How to Remove Your Town’s Racist Monuments (VICE. August 2017).

At the risk of sounding pretentious: New Orleans began removing our Confederates monuments months before it became fashionable. Following South Carolina’s lead after the 2015 Dylan Roof shootings, Mayor Mitch Landrieu—whose policies have otherwise done more to burden local African Americans than to help them—boosted his stock by leading the charge against General Robert E. Lee. Today, the Confederate leader’s bronze likeness no longer looms high above Lee Circle, his eyes no longer fixed on his enemies to the north.

But it wasn’t easy to reach that point, as anyone who lived here during the months-long debate can attest. Much can be learned from New Orleans’s painful, protracted battle to boot all its remaining Confederates. If your city plans to confront this problem soon—which it should—then let me offer some advice:

Don’t list the contractor’s name in the paper

The Landrieu administration made the mistake of announcing the name of the first company hired to ax General Lee. Of course, extra-passionate “history buffs” set fire to the contractor’s car (a Lamborghini no less)After that contractor quit out of fear, it took a long time to find a replacement. While that hunt dragged on, the pro-monument Monumental Task Committee began suing the city, further gumming up the process.

Do it fast

New Orleans did not have many examples to follow, and so came out the gate clumsy. Baltimore mayor Catherine Pugh must have been watching our struggle, because she had four of her city’s monuments to racists removed under cover of night less than 48 hours after the decision was made to get rid of them. CLICK HERE to read the rest of the piece at VICE…

Or watch this mini-documentary about Nazis visiting New Orleans to protect the monuments (they failed).

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S&WB drowns residents in lies following August flood (LA Weekly. August 2017).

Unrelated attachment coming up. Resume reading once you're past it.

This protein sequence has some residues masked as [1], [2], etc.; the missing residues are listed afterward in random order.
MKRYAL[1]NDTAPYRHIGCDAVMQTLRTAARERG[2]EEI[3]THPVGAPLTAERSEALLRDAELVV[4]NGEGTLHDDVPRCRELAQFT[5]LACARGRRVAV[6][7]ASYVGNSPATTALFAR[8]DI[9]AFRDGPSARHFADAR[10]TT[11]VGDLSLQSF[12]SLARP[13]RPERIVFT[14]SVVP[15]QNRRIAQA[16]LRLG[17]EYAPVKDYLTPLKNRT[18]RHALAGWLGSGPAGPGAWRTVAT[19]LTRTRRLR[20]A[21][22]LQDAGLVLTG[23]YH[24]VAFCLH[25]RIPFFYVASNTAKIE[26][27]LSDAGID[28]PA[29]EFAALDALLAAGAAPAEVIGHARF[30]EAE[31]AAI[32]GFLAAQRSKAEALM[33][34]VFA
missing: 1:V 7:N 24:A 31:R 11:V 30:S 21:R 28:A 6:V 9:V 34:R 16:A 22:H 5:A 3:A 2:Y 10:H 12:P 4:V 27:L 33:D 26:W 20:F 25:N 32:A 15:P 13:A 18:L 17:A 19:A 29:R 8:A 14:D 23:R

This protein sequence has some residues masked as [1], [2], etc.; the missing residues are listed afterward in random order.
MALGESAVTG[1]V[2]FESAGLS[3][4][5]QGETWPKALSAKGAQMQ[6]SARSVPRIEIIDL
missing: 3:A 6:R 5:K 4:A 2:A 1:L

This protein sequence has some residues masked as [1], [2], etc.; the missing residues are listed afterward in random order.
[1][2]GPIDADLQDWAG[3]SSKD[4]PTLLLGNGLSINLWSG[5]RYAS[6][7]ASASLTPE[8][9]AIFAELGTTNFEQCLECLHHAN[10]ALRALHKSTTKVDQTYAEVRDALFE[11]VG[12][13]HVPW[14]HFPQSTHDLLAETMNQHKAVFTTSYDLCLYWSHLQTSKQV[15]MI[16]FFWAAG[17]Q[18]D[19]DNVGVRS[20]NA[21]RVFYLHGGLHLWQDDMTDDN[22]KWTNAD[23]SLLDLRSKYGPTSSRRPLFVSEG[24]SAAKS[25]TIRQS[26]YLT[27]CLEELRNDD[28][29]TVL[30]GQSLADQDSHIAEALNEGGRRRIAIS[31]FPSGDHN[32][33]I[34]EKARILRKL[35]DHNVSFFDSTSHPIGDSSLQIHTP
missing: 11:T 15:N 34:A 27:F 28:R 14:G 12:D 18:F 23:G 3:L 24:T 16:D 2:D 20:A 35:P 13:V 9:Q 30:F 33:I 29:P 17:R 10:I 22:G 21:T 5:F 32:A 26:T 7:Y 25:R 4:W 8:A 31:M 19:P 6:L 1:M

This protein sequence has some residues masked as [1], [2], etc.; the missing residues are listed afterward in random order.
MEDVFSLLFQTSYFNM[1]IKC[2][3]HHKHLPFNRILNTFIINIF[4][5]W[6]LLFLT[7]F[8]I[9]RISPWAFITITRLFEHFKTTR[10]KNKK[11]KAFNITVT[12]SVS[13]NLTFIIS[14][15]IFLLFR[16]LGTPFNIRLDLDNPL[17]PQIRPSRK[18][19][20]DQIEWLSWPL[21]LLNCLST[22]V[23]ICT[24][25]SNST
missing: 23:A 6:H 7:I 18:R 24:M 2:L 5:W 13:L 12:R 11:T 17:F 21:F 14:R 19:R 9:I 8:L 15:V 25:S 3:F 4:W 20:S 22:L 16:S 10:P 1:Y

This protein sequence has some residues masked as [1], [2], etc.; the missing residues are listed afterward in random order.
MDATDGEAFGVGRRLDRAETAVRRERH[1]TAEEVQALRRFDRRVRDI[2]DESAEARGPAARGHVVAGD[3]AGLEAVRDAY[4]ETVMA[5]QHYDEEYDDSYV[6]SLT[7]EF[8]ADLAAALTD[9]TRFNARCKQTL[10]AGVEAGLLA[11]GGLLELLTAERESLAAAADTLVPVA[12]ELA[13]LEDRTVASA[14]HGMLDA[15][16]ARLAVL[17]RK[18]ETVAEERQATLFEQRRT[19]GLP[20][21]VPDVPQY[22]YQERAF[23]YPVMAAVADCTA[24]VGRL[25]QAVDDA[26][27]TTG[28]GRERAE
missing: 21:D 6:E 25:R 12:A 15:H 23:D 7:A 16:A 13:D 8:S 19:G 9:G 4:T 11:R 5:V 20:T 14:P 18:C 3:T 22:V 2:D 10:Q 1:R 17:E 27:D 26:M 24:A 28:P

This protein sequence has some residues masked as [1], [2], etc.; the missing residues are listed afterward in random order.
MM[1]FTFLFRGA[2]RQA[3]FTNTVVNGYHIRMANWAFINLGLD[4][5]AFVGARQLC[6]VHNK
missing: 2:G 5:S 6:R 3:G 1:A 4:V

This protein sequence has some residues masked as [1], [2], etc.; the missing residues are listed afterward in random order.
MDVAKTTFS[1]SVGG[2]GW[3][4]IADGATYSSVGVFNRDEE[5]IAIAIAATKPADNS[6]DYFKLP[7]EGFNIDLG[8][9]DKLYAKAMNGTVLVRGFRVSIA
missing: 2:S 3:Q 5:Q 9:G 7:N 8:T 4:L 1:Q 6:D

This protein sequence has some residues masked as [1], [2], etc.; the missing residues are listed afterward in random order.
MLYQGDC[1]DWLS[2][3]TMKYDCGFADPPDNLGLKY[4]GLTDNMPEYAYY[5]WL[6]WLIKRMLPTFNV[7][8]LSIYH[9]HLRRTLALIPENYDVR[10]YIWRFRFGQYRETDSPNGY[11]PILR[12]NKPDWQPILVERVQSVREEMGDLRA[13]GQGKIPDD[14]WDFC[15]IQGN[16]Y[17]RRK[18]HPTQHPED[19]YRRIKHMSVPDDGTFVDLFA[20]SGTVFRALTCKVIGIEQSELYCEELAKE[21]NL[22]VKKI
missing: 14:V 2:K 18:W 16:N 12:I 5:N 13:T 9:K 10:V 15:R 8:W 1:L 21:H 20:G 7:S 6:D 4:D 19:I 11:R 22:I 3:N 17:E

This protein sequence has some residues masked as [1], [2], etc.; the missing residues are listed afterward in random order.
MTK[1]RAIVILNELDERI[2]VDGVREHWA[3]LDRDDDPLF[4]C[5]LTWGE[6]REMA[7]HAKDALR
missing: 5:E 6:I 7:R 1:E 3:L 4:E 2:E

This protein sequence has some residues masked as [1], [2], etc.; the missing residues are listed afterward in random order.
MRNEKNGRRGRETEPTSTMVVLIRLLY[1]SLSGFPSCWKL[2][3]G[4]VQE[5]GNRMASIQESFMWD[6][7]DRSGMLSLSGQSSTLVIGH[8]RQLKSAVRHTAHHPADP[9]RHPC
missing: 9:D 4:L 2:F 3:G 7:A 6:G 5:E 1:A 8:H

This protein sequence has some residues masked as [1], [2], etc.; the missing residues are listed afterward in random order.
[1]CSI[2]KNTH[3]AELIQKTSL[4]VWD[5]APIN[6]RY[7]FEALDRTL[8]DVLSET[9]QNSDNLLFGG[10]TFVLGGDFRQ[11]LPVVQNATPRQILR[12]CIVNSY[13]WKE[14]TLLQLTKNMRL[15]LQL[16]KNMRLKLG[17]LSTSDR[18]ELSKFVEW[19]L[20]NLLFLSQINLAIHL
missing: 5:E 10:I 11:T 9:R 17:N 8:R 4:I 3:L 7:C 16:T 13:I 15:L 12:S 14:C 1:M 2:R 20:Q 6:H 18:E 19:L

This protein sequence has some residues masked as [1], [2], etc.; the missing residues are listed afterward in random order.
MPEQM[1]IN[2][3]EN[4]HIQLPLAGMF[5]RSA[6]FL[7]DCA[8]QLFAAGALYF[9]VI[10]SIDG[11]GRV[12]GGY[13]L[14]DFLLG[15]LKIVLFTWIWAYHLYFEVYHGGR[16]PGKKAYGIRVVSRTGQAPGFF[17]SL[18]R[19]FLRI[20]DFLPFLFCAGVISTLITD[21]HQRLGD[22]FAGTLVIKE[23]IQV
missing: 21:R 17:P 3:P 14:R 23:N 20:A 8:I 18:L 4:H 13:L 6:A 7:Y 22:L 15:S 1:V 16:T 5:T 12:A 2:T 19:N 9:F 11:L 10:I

Robin Grisaffe and a friend were caught on the I-10 bridge in creeping traffic and increasing rain as the waters rose around the city.

“Traffic was so bad my friend wanted to exit sooner than we otherwise would have,” says Grisaffe. The rain soon began falling in hard sheets. “When we started to exit, I could see ahead of me that the street was flooded and unsafe to drive through, so I decided it would be safer to get back up on the bridge. By the time I got back on I-10, the traffic was even slower. So, I tried to exit again at Esplanade Avenue, where it was flooded seemingly much worse. I drove through super deep water and decided to go up under the bridge and just sit.”

Water soon began to rise under the overpass, around her car. “And by now the area under the bridge was filled to capacity with other vehicles, so there was no getting out at that point,” she explained. Grisaffe and her friend sat in the car for three hours waiting for the rain to calm, and then another three for the floodwaters to begin subsiding.

This was not a scene from Hurricane Katrina, but rather from last Saturday afternoon, when a so-called “rain bomb” dumped eight to 10 inches of water on New Orleans in just a few short hours. Social media exploded with photos of flooded cars. What seemed like just an unusually heavy rainstorm ended up flooding homes and businesses. Even the French Quarter found itself shin-deep this time.

Businesses took water, from The Always Lounge on St. Claude, to The Saenger Theatre on Canal Street, to the The Broad Theatre and Zulu clubhouse, both a stone’s throw from the street’s pumping stations.

“I believed it was a typical flood where the water would blow in and blow out, but the water stayed in the building for well over 10 hours. At midnight it was still 2.5 feet,” attests Zulu President Naaman Stewart of the now ruined Zulu clubhouse. “We still have a mark on the wall where the Katrina water was, and this wasn’t too far under Katrina levels. We lost appliances, furniture, memorabilia across the street in the store; everything on the first level was destroyed. Most of our 2018 throws, all of those things were damaged. We closed the club and cancelled all our activities for now. We have to gut out everything that’s four feet high and under, take out insulation, remove a sculpture that was installed –and we are scared to start the process cause we don’t know if it’s gonna flood in the middle of it. And every day we can’t do that is a day we can’t operate and make money.”